LAS VEGAS--You've seen the grainy "night vision" thermal imaging pictures from Baghdad, and now you can see them on the dashboard of passenger cars. At the Consumer Electronics Show, Larry Magid talks with Andrew Teich, the president of Flir Systems, which makes thermal imaging devices for both military and personal automotive use.Listen now: Download this podcast
LAS VEGAS--Ford on Thursday announced a series of innovations aimed at giving drivers more a higher degree of Internet connectivity as well as a slew of tools devoted to helping them get to where they're going in the most efficient way possible.
The car giant's new initiatives were unveiled as part of CEO Alan Mullaly's keynote address at the Consumer Electronics Show here. And while some of the technology Mulally and a series of subordinates discussed was part of Ford's previously announced and available Sync partnership with Microsoft, much was all-new.
Mulally began his talk by … Read more
NASA said Thursday it has performed a test of a prototype super pressure balloon that could carry as much as a ton of research equipment to heights of 110,000 feet or more for up to 100 days.
The balloon, which was launched on December 28, 2008, from McMurdo Station in Antarctica, is 7 million cubic feet and is said to be the largest single-cell, super-pressure, fully sealed balloon ever flown. When the project--which NASA is conducting in coordination with the National Science Foundation--is completed, the space agency should have a 22 million cubic foot balloon to work with.
NASA … Read more
Editor's note: This is a transcript of a segment of 60 Minutes that aired Sunday. You can also view the video directly using the embedded player.
How often have you wondered what your spouse is really thinking? Or your boss? Or the guy sitting across from you on the bus? We all take as a given that we'll never really know for sure. The content of our thoughts is our own--private, secret, and unknowable by anyone else. Until now, that is.
As correspondent Lesley Stahl reports, neuroscience research into how we think and what we're thinking is … Read more
President-elect Barack Obama appears to be gearing up for a space race 2.0, this time with China.
Obama's transition team is considering doing away with some of the barriers that separate the U.S. Department of Defense and NASA, according to Bloomberg.
Citing people who've discussed the idea with the Obama team, Bloomberg says they believe collaboration between the country's civilian space agency and the military's space program would speed up the time in which the U.S. is able to send people back to the moon.
The main--and very costly--goal is to build a … Read more
I have proof from an expert that the iPhone interface really is better. Who's the expert? My 3-year-old son.
Over the years, I've seen countless newbies struggle to use the latest gadget, computer, or software. I like new technology, but it's been work hauling myself up learning curves.
But I'm convinced that after years stuck with only modest tweaks to the WIMP interface--windows, icons, menus, pointing device--real change is upon us. That's chiefly because the pointing devices now can be your own fingers.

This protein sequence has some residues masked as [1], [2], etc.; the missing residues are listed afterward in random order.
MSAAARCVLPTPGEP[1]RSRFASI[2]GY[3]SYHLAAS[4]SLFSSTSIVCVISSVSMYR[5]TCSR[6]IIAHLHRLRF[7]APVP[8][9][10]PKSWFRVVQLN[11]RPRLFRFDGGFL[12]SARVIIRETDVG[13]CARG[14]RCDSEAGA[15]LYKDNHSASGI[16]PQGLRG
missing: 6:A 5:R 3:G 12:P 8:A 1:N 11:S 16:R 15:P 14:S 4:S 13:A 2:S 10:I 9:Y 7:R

Within moments of his first crack at an iPhone, my son, Levi, … Read more
So this is Christmas. A time that we all take our gifts for granted. iPods, laptops, Wiis and other manifestations of our comfortably numb self-indulgence.
While Josh Silver, a retired physics professor from Oxford University, tries to find a way for the world's poor to see as clearly as the most screen-glued nerd.
Professor Silver's invention is so simple that you wonder why no one has thought of it before. He knows that poor people don't exactly have an optometrist on their doorstep or within their means. So he invented glasses with lenses that the wearer can … Read more
There may finally be a compromise between the world of ever-shrinking electronic devices and our ever-expanding fingers.
A prototype device called the NanoTouch features a 2.4-inch screen and a touch-sensitive pad of the same size on the back, according to a video demonstration on NewScientist.
Using the touch pad on the back, users can manipulate icons on the screen in front without obscuring the target with their fingers, creating an experience resembling transparency.
Researchers say tests showed that targets as small as seven-tenths of an inch wide were easy to select using the NanoTouch. Targets on conventional touch screens … Read more
Want your very own authentic space shuttle?
Well, if you're part of the community of "educational institutions, science museums and other appropriate organizations," NASA just might have something for you after the shuttle program ends in 2010.
On Wednesday, the space agency issued a request for information (RFI) soliciting ideas for what to do with the shuttle orbiters and main engines once the program ends.
Sponsored by NASA's Office of Infrastructure, the RFI seeks input from appropriate officials and decision makers from museums, science centers, institutions, and other organizations dedicated to education or educational outreach with … Read more
Step aside, keyboards, laptops, and 9-to-5 jobs. A survey of more than 1,000 Internet activists, journalists, and technologists released Sunday speculates that by 2012, those quaint relics of 20th century life will fade away.
It's not a formal survey of the sort that, say, political pollsters use. Nor are computer journalists especially known for their prognosticative abilities. Still, the Pew Internet and American Life Project hopes the effort will provide a glimpse of the best current thinking about how online life will evolve in the next decade or so.
Lee Rainie and the other Pew researchers asked their … Read more